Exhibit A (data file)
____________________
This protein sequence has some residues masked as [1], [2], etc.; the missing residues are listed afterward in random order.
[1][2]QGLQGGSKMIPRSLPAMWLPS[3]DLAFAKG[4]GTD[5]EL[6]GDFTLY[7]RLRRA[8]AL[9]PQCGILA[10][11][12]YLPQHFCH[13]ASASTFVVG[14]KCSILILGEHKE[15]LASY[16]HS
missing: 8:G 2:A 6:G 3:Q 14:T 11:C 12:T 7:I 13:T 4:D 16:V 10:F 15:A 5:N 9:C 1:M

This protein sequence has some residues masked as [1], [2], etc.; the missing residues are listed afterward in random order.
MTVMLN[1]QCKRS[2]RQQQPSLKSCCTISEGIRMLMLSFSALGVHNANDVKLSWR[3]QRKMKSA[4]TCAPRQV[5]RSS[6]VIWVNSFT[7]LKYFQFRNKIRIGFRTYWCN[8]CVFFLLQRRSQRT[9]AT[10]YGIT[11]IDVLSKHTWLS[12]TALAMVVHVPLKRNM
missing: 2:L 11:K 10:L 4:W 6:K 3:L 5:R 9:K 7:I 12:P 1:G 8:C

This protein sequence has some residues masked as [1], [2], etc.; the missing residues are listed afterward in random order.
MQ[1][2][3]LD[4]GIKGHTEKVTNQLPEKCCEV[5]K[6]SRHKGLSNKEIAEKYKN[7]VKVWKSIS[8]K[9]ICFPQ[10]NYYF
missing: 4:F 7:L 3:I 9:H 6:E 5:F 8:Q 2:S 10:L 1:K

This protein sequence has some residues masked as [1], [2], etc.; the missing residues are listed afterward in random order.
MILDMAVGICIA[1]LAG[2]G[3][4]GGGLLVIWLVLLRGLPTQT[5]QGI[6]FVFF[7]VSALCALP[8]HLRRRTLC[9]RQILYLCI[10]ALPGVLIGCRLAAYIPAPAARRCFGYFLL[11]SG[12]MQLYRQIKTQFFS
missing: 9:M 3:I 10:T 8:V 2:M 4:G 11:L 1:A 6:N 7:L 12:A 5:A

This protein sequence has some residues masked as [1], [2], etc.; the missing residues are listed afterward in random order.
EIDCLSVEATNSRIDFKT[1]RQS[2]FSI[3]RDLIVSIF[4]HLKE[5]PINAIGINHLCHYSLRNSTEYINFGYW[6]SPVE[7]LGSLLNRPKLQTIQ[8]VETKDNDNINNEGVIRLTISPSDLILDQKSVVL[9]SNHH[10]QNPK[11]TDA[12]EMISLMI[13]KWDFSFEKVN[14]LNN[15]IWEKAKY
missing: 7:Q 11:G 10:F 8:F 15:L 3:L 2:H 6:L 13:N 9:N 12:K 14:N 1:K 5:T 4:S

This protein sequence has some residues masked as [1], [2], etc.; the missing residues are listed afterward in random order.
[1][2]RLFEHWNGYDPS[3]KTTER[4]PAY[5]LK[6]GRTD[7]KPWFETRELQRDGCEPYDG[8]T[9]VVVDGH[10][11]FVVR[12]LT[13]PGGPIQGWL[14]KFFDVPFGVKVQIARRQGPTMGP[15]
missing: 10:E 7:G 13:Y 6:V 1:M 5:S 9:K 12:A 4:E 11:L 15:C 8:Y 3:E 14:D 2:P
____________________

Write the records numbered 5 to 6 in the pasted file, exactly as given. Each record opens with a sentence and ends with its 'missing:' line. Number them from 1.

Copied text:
This protein sequence has some residues masked as [1], [2], etc.; the missing residues are listed afterward in random order.
EIDCLSVEATNSRIDFKT[1]RQS[2]FSI[3]RDLIVSIF[4]HLKE[5]PINAIGINHLCHYSLRNSTEYINFGYW[6]SPVE[7]LGSLLNRPKLQTIQ[8]VETKDNDNINNEGVIRLTISPSDLILDQKSVVL[9]SNHH[10]QNPK[11]TDA[12]EMISLMI[13]KWDFSFEKVN[14]LNN[15]IWEKAKY
missing: 7:Q 11:G 10:F 8:F 15:L 3:L 2:H 6:L 13:N 9:N 12:K 14:N 1:K 5:T 4:S

This protein sequence has some residues masked as [1], [2], etc.; the missing residues are listed afterward in random order.
[1][2]RLFEHWNGYDPS[3]KTTER[4]PAY[5]LK[6]GRTD[7]KPWFETRELQRDGCEPYDG[8]T[9]VVVDGH[10][11]FVVR[12]LT[13]PGGPIQGWL[14]KFFDVPFGVKVQIARRQGPTMGP[15]
missing: 10:E 7:G 13:Y 6:V 1:M 5:S 9:K 12:A 4:E 11:L 15:C 8:Y 3:E 14:D 2:P